About 100 Rotarians and business leaders gathered at the Forsyth Conference Center Tuesday morning to hear from the county’s legislators about a variety of topics.
Forsyth’s delegates highlighted the recent session and fielded questions from the audience during the joint event hosted by the county’s five Rotary clubs and the Cumming-Forsyth County Chamber of Commerce.
Topics ranged from protecting children from motor vehicle accidents to immigration.
Fran Forehand, regional manager for Georgia Power, said she attended the event to get “their take on how the legislative session went.”
“But more importantly, it was really good to hear their comments about what they’re going to do in the upcoming session to help move things further along,” she said. “It’s a good way to make sure that we know that they’re being held accountable for getting things done at the capitol.”
District 24 state Rep. Mark Hamilton, R-Cumming, responded to a question about the future of Georgia’s photo identification requirement for all voters, given the recent U.S. Supreme Court decision striking down a similar measure in Arizona. Hamilton said he’s confident Georgia’s law, passed in 2009, will move past its pending status.
“It almost defies common sense, but that just shows you what happens when these things get to the court system. I do know with the way the Georgia law was written, that we still feel pretty good about the pending Supreme Court case,” he said. “But again, we’ll just have to wait and see what happens. It’s crazy to think that people [are] contesting this.”
District 27 state Sen. Jack Murphy, R-Cumming, was asked about new boating laws passed this session, including reducing the blood alcohol content to allow a boating under the influence charge from .1 to .08, and more stringent life vest requirements for children.
“We needed this desperately and what we need to do is just make sure that it’s enforced,” Murphy said. “I don’t think that at this time we need any more laws on the lake ... we’ll just kind of see how the current laws that we just passed work and then we can go from there.”
Health care was a big discussion during the event, particularly with all pieces of the federal Affordable Care Act, dubbed Obamacare, set to take effect next year.
District 9 state Rep. Kevin Tanner, R-Dahlonega, said the state can only do so much when “the federal government continues to put these demands on the states, and I think the governor made the right decision on not increasing the state’s Medicaid rolls.”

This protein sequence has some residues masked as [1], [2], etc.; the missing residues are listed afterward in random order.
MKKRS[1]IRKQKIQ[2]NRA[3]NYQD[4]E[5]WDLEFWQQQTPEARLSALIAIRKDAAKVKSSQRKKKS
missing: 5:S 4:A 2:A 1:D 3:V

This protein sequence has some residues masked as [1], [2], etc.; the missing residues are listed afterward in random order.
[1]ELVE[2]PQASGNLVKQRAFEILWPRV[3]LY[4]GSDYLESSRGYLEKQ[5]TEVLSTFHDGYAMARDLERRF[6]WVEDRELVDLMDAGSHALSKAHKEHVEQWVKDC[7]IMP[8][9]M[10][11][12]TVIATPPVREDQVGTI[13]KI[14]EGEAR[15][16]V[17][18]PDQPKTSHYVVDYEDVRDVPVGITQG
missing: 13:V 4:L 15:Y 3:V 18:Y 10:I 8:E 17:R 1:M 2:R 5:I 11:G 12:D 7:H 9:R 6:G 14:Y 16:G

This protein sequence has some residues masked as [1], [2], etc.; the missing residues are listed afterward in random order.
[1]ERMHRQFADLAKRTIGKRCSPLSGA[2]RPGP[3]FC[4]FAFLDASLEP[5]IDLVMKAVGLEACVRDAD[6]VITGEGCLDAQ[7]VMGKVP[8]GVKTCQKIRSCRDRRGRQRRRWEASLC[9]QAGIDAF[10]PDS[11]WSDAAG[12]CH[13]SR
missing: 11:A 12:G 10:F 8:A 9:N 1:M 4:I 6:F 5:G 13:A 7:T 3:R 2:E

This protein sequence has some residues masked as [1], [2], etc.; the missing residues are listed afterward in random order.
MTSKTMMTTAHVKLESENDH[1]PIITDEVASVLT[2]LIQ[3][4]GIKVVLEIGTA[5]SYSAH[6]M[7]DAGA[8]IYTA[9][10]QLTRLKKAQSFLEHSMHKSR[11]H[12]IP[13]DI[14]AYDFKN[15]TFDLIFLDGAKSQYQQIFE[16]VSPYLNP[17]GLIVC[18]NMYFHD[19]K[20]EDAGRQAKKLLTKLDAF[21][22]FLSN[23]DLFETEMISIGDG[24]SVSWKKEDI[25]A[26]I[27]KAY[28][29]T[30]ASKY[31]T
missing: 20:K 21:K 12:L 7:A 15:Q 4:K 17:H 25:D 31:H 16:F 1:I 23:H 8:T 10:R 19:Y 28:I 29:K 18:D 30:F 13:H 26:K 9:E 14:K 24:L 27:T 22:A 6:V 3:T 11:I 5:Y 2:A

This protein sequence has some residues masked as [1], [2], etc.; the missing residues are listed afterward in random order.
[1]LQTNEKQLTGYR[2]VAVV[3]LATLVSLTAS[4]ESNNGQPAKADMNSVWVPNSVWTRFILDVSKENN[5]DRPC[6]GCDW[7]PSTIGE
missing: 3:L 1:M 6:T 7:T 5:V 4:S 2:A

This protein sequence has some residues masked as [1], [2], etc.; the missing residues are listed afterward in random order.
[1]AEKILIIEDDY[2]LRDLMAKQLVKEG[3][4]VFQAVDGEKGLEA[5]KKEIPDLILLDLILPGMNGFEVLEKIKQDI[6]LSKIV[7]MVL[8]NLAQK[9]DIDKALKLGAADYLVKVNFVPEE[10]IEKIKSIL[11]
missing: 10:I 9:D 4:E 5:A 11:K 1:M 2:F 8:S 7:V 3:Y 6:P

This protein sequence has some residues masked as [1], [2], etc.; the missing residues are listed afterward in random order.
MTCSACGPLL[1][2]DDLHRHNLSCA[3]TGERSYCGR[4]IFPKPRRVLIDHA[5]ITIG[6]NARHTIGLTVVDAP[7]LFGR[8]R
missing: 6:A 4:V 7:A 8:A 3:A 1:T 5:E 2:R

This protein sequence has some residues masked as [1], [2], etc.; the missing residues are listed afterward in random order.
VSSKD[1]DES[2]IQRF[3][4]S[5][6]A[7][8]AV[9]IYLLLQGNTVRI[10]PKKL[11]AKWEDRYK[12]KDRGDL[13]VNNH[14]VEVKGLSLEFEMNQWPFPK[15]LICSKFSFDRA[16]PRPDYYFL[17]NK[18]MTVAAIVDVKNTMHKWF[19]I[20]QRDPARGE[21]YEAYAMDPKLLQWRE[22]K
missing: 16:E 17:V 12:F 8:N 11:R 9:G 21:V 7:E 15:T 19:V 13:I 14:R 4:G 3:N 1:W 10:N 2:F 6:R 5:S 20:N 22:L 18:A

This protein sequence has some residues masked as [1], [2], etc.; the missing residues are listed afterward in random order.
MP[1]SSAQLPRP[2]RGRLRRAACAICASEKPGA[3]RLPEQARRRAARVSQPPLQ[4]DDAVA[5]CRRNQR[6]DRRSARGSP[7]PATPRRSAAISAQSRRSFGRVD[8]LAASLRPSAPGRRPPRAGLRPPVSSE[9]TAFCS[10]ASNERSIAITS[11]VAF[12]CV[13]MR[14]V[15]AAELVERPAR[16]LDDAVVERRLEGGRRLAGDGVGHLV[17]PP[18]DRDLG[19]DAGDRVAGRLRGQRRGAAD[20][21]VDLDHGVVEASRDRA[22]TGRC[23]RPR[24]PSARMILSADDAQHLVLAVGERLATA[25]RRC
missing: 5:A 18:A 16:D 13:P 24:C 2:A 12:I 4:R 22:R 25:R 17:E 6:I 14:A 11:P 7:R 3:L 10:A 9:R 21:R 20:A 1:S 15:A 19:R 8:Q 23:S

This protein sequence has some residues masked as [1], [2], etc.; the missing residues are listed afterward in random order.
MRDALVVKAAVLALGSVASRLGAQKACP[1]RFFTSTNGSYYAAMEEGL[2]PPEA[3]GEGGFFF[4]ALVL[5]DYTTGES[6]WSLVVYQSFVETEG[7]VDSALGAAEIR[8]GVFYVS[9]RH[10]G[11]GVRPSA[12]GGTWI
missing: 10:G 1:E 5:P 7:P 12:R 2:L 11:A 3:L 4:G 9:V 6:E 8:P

Tanner noted said one thing that can be done at the state level is to stop a very common practice of using emergency rooms for routine health care.
Tanner, who authored a resolution establishing a mental health study commission, addressed the emergency room issue from that perspective as well.
“Our emergency rooms are often times used as our primary care providers for many of our citizens. Hospitals are the catch-all for all those [mental health] individuals and that’s a high cost ... we’ve got to continue to revamp that system and find better ways to deal with those individuals,” Tanner said.
Like Tanner, it was the first legislative session for District 26 state Rep. Geoff Duncan, R-Cumming. The freshman legislator, whose profession is in building, was appointed to the Banks and Banking Committee, something he was asked about during the breakfast.
“Building is going to be one of those economic engines that pulls us through whatever we’re going through right now. It’s going to be a huge growth opportunity for the state,” he said. “What we hear from bankers and builders and from folks everywhere in the industry is that the regulation is just unbearable and so I wanted to be in that committee to look for ways to get out of the way of regulation and allow small business owners to build their products.”
District 25 state Rep. Mike Dudgeon, R-Suwanee, was asked about his work on an income tax credit and getting an “angel” investor credit passed through this past session. Dudgeon, a technology business owner, said like building, technology jobs will help bolster Georgia’s economy.
“We really are working on a policy at the state that draws economic development in, especially in the part I pay a lot of attention to, being a high-tech guy, is [finding] how can we make Atlanta and the metro area in Georgia more and more attractive to high-tech businesses so we can grow the high-paying jobs we all want to see,” he said.